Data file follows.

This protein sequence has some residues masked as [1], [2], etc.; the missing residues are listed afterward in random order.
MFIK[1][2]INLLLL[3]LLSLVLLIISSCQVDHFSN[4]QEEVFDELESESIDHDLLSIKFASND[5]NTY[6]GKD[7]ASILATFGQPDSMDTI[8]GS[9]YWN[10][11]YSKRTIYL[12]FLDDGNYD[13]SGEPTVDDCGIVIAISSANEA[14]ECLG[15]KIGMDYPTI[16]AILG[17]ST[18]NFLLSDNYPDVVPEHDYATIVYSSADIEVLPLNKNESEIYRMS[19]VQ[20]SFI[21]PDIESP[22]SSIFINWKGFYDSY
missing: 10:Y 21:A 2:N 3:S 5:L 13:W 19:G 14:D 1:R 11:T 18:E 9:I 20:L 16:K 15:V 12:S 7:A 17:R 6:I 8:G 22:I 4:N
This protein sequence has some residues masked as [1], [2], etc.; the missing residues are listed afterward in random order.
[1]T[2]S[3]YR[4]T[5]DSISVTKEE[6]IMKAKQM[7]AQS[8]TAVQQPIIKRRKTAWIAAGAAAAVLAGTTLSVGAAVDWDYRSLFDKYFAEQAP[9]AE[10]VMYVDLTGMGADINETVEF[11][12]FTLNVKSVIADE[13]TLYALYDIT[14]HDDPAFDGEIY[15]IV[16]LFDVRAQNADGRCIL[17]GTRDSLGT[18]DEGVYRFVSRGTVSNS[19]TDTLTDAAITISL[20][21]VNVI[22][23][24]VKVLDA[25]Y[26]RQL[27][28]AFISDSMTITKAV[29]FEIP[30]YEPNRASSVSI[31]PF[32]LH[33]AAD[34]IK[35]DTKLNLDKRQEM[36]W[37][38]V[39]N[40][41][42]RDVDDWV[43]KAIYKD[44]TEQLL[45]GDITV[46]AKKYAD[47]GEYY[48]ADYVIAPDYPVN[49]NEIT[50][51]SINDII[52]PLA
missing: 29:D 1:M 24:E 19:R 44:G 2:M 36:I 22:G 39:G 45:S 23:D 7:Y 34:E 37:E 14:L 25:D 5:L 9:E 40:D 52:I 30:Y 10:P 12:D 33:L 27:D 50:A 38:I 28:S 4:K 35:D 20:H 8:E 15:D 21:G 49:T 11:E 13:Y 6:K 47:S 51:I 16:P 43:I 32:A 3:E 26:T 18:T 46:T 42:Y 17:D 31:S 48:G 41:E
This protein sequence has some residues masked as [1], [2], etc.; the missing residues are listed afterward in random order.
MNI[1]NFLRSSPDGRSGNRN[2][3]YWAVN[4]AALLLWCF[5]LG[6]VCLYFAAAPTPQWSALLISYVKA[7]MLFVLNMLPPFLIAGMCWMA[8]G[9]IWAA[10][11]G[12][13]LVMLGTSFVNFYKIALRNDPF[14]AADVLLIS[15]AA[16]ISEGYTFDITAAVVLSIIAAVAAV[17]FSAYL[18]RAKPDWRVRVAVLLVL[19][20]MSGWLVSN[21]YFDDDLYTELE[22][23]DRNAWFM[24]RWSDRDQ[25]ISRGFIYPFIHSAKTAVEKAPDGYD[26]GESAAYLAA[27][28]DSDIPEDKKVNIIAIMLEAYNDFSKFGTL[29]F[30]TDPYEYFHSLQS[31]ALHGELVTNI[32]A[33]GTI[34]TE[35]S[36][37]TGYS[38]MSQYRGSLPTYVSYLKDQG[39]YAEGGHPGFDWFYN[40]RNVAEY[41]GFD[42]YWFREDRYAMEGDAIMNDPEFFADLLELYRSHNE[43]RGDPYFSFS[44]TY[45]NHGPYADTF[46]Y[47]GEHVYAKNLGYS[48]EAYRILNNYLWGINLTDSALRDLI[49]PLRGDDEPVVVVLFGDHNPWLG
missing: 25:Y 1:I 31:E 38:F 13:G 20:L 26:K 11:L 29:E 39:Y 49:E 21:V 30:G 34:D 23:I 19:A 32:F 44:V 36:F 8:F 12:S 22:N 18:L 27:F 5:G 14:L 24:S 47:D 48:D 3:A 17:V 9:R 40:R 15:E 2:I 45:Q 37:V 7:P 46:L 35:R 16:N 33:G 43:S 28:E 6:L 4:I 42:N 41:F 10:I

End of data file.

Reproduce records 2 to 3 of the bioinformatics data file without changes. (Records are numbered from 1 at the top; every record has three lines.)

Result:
This protein sequence has some residues masked as [1], [2], etc.; the missing residues are listed afterward in random order.
[1]T[2]S[3]YR[4]T[5]DSISVTKEE[6]IMKAKQM[7]AQS[8]TAVQQPIIKRRKTAWIAAGAAAAVLAGTTLSVGAAVDWDYRSLFDKYFAEQAP[9]AE[10]VMYVDLTGMGADINETVEF[11][12]FTLNVKSVIADE[13]TLYALYDIT[14]HDDPAFDGEIY[15]IV[16]LFDVRAQNADGRCIL[17]GTRDSLGT[18]DEGVYRFVSRGTVSNS[19]TDTLTDAAITISL[20][21]VNVI[22][23][24]VKVLDA[25]Y[26]RQL[27][28]AFISDSMTITKAV[29]FEIP[30]YEPNRASSVSI[31]PF[32]LH[33]AAD[34]IK[35]DTKLNLDKRQEM[36]W[37][38]V[39]N[40][41][42]RDVDDWV[43]KAIYKD[44]TEQLL[45]GDITV[46]AKKYAD[47]GEYY[48]ADYVIAPDYPVN[49]NEIT[50][51]SINDII[52]PLA
missing: 29:D 1:M 24:E 19:R 44:G 2:M 36:I 22:G 39:G 45:S 23:D 7:Y 34:E 37:E 14:L 25:D 5:L 9:E 40:D 52:I 30:Y 10:P 12:D 33:L 27:D 50:A 38:I 28:S 4:K 35:D 20:H 8:E 15:D 21:G 49:T 11:E 13:Y 6:K 47:S 51:I 16:P 43:I 32:A 3:E 26:T 18:T 46:T 42:Y 17:D 31:S 48:G 41:E
This protein sequence has some residues masked as [1], [2], etc.; the missing residues are listed afterward in random order.
MNI[1]NFLRSSPDGRSGNRN[2][3]YWAVN[4]AALLLWCF[5]LG[6]VCLYFAAAPTPQWSALLISYVKA[7]MLFVLNMLPPFLIAGMCWMA[8]G[9]IWAA[10][11]G[12][13]LVMLGTSFVNFYKIALRNDPF[14]AADVLLIS[15]AA[16]ISEGYTFDITAAVVLSIIAAVAAV[17]FSAYL[18]RAKPDWRVRVAVLLVL[19][20]MSGWLVSN[21]YFDDDLYTELE[22][23]DRNAWFM[24]RWSDRDQ[25]ISRGFIYPFIHSAKTAVEKAPDGYD[26]GESAAYLAA[27][28]DSDIPEDKKVNIIAIMLEAYNDFSKFGTL[29]F[30]TDPYEYFHSLQS[31]ALHGELVTNI[32]A[33]GTI[34]TE[35]S[36][37]TGYS[38]MSQYRGSLPTYVSYLKDQG[39]YAEGGHPGFDWFYN[40]RNVAEY[41]GFD[42]YWFREDRYAMEGDAIMNDPEFFADLLELYRSHNE[43]RGDPYFSFS[44]TY[45]NHGPYADTF[46]Y[47]GEHVYAKNLGYS[48]EAYRILNNYLWGINLTDSALRDLI[49]PLRGDDEPVVVVLFGDHNPWLG
missing: 25:Y 1:I 31:E 38:F 13:G 20:L 26:K 11:L 29:E 39:Y 49:E 21:V 30:G 34:D 23:I 19:A 32:F 44:V 36:F 8:F 12:S 22:N 18:L 27:F 5:G 14:L 24:S 47:D 48:D 3:A 17:V 9:R 40:R 15:E 2:I 45:Q 37:V 7:P 46:L 35:R 16:N 33:G 43:S 28:E 6:L 4:I 42:N 41:F 10:I